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Falling rupee, weak US stocks give Indian investors chance to diversify

A fruit vendor counts a wad of Indian Rupee currency notes for payment at his roadside stall in Mumbai on July 19, 2022. - The Indian rupee fell to more than 80 per US dollar for the first time on record on July 19, as the greenback extended its rally and foreign capital outflows intensified. (Photo by INDRANIL MUKHERJEE / AFP) (AFP)Premium
A fruit vendor counts a wad of Indian Rupee currency notes for payment at his roadside stall in Mumbai on July 19, 2022. - The Indian rupee fell to more than 80 per US dollar for the first time on record on July 19, as the greenback extended its rally and foreign capital outflows intensified. (Photo by INDRANIL MUKHERJEE / AFP) (AFP)

Overseas spending in shares and debt jumped 8.2% to $82.5 million in May, even as the overall remittances flowing out of India remained flat at $2.04 billion, the latest bulletin by the Reserve Bank of India (RBI) showed.

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Investment by Indians in international equities and debt is gaining pace as the rupee struggles to keep up against the US dollar and weak global stock markets open up avenues for investors looking to diversify portfolios. Overseas spending in shares and debt jumped 8.2% to $82.5 million in May, even as the overall remittances flowing out of India remained flat at $2.04 billion, the latest bulletin by the Reserve Bank of India (RBI) showed.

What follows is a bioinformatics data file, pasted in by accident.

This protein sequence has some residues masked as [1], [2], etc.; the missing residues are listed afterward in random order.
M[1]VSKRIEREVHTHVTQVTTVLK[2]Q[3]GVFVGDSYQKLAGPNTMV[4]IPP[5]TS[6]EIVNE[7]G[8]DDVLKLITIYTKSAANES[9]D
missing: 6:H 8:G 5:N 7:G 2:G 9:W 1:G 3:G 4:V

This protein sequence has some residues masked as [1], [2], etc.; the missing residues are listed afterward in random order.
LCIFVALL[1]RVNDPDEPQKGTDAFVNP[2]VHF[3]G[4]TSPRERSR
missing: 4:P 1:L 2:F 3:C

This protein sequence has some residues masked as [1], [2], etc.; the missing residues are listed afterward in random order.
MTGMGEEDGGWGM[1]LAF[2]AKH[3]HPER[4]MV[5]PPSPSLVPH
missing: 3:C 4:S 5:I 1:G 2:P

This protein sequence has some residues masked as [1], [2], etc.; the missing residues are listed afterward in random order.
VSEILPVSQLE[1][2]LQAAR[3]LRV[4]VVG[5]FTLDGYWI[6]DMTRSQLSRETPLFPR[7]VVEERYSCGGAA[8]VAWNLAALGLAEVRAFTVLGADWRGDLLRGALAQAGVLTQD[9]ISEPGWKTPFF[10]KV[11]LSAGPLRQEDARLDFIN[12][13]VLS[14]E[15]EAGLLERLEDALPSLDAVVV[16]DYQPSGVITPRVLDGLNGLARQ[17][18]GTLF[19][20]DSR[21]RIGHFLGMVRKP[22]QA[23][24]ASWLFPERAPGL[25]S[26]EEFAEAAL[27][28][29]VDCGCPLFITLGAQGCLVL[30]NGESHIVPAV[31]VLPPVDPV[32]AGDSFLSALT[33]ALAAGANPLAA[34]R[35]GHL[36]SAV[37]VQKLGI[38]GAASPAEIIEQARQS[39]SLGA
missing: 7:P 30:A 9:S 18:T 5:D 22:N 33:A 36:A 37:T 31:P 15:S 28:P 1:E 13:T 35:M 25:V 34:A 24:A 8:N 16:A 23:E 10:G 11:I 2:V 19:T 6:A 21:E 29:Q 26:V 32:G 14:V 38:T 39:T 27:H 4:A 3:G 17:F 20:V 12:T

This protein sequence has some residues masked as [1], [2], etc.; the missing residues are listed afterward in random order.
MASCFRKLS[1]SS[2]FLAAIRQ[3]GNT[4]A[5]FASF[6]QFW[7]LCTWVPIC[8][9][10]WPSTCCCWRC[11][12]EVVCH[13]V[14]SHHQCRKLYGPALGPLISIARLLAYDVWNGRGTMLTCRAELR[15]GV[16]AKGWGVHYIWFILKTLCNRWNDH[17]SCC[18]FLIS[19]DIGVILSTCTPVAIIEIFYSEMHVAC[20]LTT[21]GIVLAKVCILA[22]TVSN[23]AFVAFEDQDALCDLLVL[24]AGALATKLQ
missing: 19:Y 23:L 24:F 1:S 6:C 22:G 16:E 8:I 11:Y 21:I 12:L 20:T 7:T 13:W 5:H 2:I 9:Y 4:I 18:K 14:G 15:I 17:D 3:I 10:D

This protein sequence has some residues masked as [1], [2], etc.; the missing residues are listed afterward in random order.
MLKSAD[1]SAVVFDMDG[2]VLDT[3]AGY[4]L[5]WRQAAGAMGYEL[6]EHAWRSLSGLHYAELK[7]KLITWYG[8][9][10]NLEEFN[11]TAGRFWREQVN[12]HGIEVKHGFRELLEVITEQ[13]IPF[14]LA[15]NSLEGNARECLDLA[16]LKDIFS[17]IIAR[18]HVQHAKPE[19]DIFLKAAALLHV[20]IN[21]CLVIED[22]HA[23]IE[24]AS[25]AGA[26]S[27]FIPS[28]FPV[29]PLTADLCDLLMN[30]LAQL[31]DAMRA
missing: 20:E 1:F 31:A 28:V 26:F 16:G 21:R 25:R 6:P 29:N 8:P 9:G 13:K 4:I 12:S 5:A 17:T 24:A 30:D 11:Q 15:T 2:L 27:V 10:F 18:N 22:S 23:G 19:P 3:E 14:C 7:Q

Such investments made up 4% of overall outward remittances in May. However, the overseas spending on shares and equity is still lower than the peak of $104.5 million hit in March. April had seen a contraction.

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The yearly growth was more impressive. Overall outward remittances rose 63%, while overseas investments were up 58%. Outward remittances saw a sharp surge of 55% in the 2021-22 financial year.

The rupee hit its weakest level and breached 80 against the greenback earlier this week on concerns around a global economic slowdown, the US Federal Reserve hiking interest rates, geopolitical tensions over the Ukraine war, and high oil prices. As a result, the relentless selling by foreign investors opting out of the domestic markets has kept local investors on tenterhooks. However, the data suggests that Indian investors may look for better returns by investing in global stock markets instead to offset the effects of the steep devaluation.

Investments in US markets provide an essential element of geographical diversification to a portfolio, said Viram Shah, co-founder and chief executive officer at online investment platform Vested Finance. “The markets have been weak in 2022 and we have seen evidence of investors buying into the dip, especially when it comes to the big tech stocks," he said. A weak rupee also makes investing in the US more attractive, but that should not be the only reason to invest in US markets, he pointed out.

So far this year, the Dow Jones Industrial Average and S&P 500 are down nearly 12% and 17%, respectively, against a 5% decline in the domestic headline index, Sensex.

Part of the reason also lies in growing global aspirations. “The global dreams and aspirations of Indians are ever evolving and are no longer limited to foreign travel, but also higher education, investments in real estate abroad, and a higher frequency in cash remittances for their loved ones abroad," said Raj Gandhi, co-founder of DollarBull, a digital fintech platform.

With these global goals only multiplying, a weakening currency is a stronger case for Indian investors to increase their investments in overseas equity and debt, he said.

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